The Party People


Local organization makes birthday wishes come true for kids in need

Balloons, candles, cake, decorations—they’re the ingredients to a perfect birthday party and for many kids, standard items that accompany the passage from one year to the next. But for families living in homeless shelters, planning a birthday party falls to the bottom of the priority list, as they deal with more pressing realities.

That’s where Birthday Wishes of Long Island comes in. The Hicksville-based organization throws birthday parties, complete with gifts, crafts, games and a homemade cake, for children living in homeless shelters across the island.

The nonprofit brings birthday parties, complete with a cake, candles and decorations, to children living in homeless shelters.

“For most kids, birthday parties are a rite of passage. I was always into making my kids feel special [on their birthdays], from the moment they wake up to when they fall asleep,” said Jamie Rapfogel, director of Birthday Wishes of Long Island. “I want to make sure these kids who don’t have everyday things could have that same feeling.”

Rapfogel, a Woodbury resident, got involved with Birthday Wishes nine years ago. At the time, the Massachusetts organization was looking to expand into Long Island, and Rapfogel headed the charge, forming a connection with a shelter in Hempstead. Today, Birthday Wishes of Long Island is involved with 62 shelters on the island, bringing smiles to children in Glen Cove, Hicksville, Jericho, Wantagh and beyond.

The nonprofit does two types of parties. One is their “birthday in a box,” where themed-party supplies, including party hats, balloons, streamers, paper plates and napkins, juice boxes and cake mix, are packed into a colorfully wrapped box and delivered to a shelter on a child’s birthday. The other option is on-site parties at a shelter, where all the children who have a birthday that month enjoy a celebration, complete with a homemade cake, decorations, crafts, games and a goody bag for all the attendees. Birthday Wishes of Long Island does about 20 of these parties each month.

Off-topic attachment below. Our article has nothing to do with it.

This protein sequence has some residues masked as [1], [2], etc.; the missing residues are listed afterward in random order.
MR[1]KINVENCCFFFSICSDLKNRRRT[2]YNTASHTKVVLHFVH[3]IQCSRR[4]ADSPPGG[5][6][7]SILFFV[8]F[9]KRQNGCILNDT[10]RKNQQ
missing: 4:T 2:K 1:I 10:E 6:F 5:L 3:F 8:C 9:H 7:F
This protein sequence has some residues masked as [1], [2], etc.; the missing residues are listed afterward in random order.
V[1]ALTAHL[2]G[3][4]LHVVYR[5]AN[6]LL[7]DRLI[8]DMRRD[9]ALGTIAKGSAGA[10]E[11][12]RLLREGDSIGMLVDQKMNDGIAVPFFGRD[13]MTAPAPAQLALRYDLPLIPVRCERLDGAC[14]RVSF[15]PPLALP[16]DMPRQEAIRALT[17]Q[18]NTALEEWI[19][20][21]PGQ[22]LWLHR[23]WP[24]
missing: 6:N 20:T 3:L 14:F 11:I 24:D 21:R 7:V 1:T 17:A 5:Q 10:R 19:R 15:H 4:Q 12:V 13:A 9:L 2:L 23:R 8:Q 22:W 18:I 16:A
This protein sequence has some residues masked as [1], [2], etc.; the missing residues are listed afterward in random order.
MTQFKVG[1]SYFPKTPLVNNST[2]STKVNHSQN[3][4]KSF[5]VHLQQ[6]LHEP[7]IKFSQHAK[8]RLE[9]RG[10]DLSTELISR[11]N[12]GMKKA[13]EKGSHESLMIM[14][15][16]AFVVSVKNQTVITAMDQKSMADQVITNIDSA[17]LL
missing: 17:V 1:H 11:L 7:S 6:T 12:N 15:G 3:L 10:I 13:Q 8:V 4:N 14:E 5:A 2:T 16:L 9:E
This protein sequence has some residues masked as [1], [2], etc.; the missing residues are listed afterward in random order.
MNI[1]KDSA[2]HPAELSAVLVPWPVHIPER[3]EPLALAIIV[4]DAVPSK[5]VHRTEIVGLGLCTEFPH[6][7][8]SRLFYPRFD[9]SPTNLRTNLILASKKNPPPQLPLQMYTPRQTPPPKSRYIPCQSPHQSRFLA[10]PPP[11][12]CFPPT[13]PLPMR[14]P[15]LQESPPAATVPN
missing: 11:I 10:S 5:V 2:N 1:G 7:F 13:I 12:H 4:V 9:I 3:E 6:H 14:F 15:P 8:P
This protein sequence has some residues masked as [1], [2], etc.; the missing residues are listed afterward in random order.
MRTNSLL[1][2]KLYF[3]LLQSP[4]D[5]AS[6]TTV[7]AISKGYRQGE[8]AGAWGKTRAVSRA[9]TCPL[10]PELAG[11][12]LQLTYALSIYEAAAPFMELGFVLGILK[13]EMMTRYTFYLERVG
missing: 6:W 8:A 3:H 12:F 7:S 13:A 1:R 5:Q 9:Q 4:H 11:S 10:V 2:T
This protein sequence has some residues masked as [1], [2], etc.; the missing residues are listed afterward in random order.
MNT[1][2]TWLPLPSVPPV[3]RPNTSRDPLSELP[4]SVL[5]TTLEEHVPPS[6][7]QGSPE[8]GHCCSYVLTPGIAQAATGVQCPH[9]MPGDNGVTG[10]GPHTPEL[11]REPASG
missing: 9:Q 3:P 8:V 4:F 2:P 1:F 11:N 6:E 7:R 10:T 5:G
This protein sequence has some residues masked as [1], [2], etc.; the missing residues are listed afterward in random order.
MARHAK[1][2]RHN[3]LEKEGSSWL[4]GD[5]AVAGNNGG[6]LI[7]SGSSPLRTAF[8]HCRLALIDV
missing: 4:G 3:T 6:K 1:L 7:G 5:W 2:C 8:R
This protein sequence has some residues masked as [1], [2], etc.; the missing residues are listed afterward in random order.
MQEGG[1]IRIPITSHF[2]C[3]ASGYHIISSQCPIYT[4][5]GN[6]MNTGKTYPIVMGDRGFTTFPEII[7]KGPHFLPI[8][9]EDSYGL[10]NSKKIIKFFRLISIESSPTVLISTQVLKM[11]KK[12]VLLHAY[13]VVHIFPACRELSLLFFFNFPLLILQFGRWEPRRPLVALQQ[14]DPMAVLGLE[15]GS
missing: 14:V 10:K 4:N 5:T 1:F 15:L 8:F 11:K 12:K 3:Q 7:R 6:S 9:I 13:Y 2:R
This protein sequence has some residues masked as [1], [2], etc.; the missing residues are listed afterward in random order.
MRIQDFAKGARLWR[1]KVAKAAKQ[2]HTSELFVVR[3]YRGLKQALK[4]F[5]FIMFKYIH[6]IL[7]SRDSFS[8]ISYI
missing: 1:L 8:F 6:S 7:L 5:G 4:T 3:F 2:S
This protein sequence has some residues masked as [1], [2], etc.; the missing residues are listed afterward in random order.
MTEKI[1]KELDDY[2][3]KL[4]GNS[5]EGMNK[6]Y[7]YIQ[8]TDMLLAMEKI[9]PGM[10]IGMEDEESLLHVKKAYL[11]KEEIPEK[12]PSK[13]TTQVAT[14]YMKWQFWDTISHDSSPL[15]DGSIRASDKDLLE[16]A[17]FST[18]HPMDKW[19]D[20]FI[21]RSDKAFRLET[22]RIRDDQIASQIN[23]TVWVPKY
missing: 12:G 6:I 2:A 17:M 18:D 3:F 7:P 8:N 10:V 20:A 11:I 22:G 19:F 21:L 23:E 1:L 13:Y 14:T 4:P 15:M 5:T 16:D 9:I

“So many of these kids have never seen their name on a cake or have ever gotten a goody bag,” Rapfogel said. “They, as well as their parents, always appreciate everything we give them.”

For Rapfogel, seeing the joy a simple birthday party can bring to a child is the most rewarding part of her involvement with Birthday Wishes.

“They’re so excited that people care enough to spend time with them,” said Rapfogel, noting that when they pull up to a shelter, children are often standing at the door, excitedly waiting for them. “Their enthusiasm and how happy you can make them and make their lives normal is super special.”

As the nonprofit is largely volunteer-driven, they depend on donations from generous supporters, who provide gifts and financial support. But volunteers also play a hands-on role in the organization, helping to wrap and deliver presents, bake cakes, stuff goody bags and more.

“It’s a huge team effort,” Rapfogel said. “Long Islanders are amazingly helpful. We can put something on the Facebook page and there it is the next day.”

Among the team of volunteers lending their support is Rapfogel’s family, including her three children, husband and mom. Age isn’t a factor when it comes to getting involved with the organization, Rapfogel said, a point that proves itself with their current fundraising initiative, Kids Helping Kids.

Kids Helping Kids challenges youngsters to make up their own fundraiser, such as a lemonade stand, bake sale, car wash or any other campaign, to raise money for Birthday Wishes of Long Island. Kids who raise money will also be treated to an appreciation party with raffles and prizes on July 27.

“Every kid can relate to their birthday and this inspires kids to help other kids. The fundraiser shows that kids have the power to make a difference,” said Rapfogel. “It’s a generational experience. Everyone can work together to make the lives of [others] better.”

Find out more about Birthday Wishes of Long Island and the Kids Helping Kids campaign at or by emailing Rapfogel at

Previous articleCommunity Mourns Barry Dennis
Next articleBoy’s Best Friend
Betsy Abraham is senior managing editor at Anton Media Group and editor of The Westbury Times and Massapequa Observer. She also writes for Long Island Weekly.

Leave a Reply